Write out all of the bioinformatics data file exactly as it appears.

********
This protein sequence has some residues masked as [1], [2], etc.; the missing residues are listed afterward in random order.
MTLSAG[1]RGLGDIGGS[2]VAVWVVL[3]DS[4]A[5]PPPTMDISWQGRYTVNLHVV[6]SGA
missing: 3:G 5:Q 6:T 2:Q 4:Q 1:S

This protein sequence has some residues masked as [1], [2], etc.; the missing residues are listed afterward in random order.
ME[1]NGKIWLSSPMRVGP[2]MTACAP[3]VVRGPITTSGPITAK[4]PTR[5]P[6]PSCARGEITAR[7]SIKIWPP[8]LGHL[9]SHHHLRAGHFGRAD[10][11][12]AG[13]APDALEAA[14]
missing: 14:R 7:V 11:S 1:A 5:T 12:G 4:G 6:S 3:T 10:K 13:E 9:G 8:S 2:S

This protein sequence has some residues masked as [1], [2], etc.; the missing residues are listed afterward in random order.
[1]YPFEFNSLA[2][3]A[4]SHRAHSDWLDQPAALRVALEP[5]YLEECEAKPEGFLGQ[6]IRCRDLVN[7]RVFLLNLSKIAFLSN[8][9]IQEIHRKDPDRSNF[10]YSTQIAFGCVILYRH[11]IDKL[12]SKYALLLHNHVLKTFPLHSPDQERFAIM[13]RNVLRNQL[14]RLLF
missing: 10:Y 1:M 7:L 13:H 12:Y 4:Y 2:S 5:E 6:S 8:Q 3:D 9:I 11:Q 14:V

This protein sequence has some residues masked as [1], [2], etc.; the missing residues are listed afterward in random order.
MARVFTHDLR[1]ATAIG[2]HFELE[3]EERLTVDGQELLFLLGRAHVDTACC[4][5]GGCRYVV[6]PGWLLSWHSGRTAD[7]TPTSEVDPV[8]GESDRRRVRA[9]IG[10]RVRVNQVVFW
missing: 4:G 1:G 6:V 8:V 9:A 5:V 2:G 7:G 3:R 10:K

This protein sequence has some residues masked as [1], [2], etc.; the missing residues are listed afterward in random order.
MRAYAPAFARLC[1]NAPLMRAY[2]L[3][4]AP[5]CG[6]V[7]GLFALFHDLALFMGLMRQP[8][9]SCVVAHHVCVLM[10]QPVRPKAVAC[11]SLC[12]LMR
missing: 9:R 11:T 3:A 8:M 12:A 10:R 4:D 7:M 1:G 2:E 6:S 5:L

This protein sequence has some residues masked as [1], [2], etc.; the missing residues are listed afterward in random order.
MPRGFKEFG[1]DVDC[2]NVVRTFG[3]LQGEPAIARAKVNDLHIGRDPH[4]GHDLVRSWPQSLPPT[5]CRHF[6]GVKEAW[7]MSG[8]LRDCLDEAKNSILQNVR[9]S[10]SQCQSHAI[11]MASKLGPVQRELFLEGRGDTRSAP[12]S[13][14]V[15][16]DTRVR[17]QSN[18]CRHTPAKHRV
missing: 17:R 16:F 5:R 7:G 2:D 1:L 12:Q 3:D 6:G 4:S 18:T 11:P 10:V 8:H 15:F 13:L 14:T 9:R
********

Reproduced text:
This protein sequence has some residues masked as [1], [2], etc.; the missing residues are listed afterward in random order.
MTLSAG[1]RGLGDIGGS[2]VAVWVVL[3]DS[4]A[5]PPPTMDISWQGRYTVNLHVV[6]SGA
missing: 3:G 5:Q 6:T 2:Q 4:Q 1:S

This protein sequence has some residues masked as [1], [2], etc.; the missing residues are listed afterward in random order.
ME[1]NGKIWLSSPMRVGP[2]MTACAP[3]VVRGPITTSGPITAK[4]PTR[5]P[6]PSCARGEITAR[7]SIKIWPP[8]LGHL[9]SHHHLRAGHFGRAD[10][11][12]AG[13]APDALEAA[14]
missing: 14:R 7:V 11:S 1:A 5:T 12:G 4:G 6:S 3:T 10:K 13:E 9:G 8:S 2:S

This protein sequence has some residues masked as [1], [2], etc.; the missing residues are listed afterward in random order.
[1]YPFEFNSLA[2][3]A[4]SHRAHSDWLDQPAALRVALEP[5]YLEECEAKPEGFLGQ[6]IRCRDLVN[7]RVFLLNLSKIAFLSN[8][9]IQEIHRKDPDRSNF[10]YSTQIAFGCVILYRH[11]IDKL[12]SKYALLLHNHVLKTFPLHSPDQERFAIM[13]RNVLRNQL[14]RLLF
missing: 10:Y 1:M 7:L 13:H 12:Y 4:Y 2:S 5:E 6:S 8:Q 3:D 9:I 11:Q 14:V

This protein sequence has some residues masked as [1], [2], etc.; the missing residues are listed afterward in random order.
MARVFTHDLR[1]ATAIG[2]HFELE[3]EERLTVDGQELLFLLGRAHVDTACC[4][5]GGCRYVV[6]PGWLLSWHSGRTAD[7]TPTSEVDPV[8]GESDRRRVRA[9]IG[10]RVRVNQVVFW
missing: 4:G 1:G 6:V 8:V 9:A 5:V 2:G 7:G 3:R 10:K

This protein sequence has some residues masked as [1], [2], etc.; the missing residues are listed afterward in random order.
MRAYAPAFARLC[1]NAPLMRAY[2]L[3][4]AP[5]CG[6]V[7]GLFALFHDLALFMGLMRQP[8][9]SCVVAHHVCVLM[10]QPVRPKAVAC[11]SLC[12]LMR
missing: 9:R 11:T 3:A 8:M 12:A 10:R 4:D 7:M 1:G 2:E 6:S 5:L

This protein sequence has some residues masked as [1], [2], etc.; the missing residues are listed afterward in random order.
MPRGFKEFG[1]DVDC[2]NVVRTFG[3]LQGEPAIARAKVNDLHIGRDPH[4]GHDLVRSWPQSLPPT[5]CRHF[6]GVKEAW[7]MSG[8]LRDCLDEAKNSILQNVR[9]S[10]SQCQSHAI[11]MASKLGPVQRELFLEGRGDTRSAP[12]S[13][14]V[15][16]DTRVR[17]QSN[18]CRHTPAKHRV
missing: 17:R 16:F 5:R 7:G 2:D 1:L 12:Q 3:D 6:G 4:S 18:T 11:P 10:V 8:H 15:F 13:L 14:T 9:R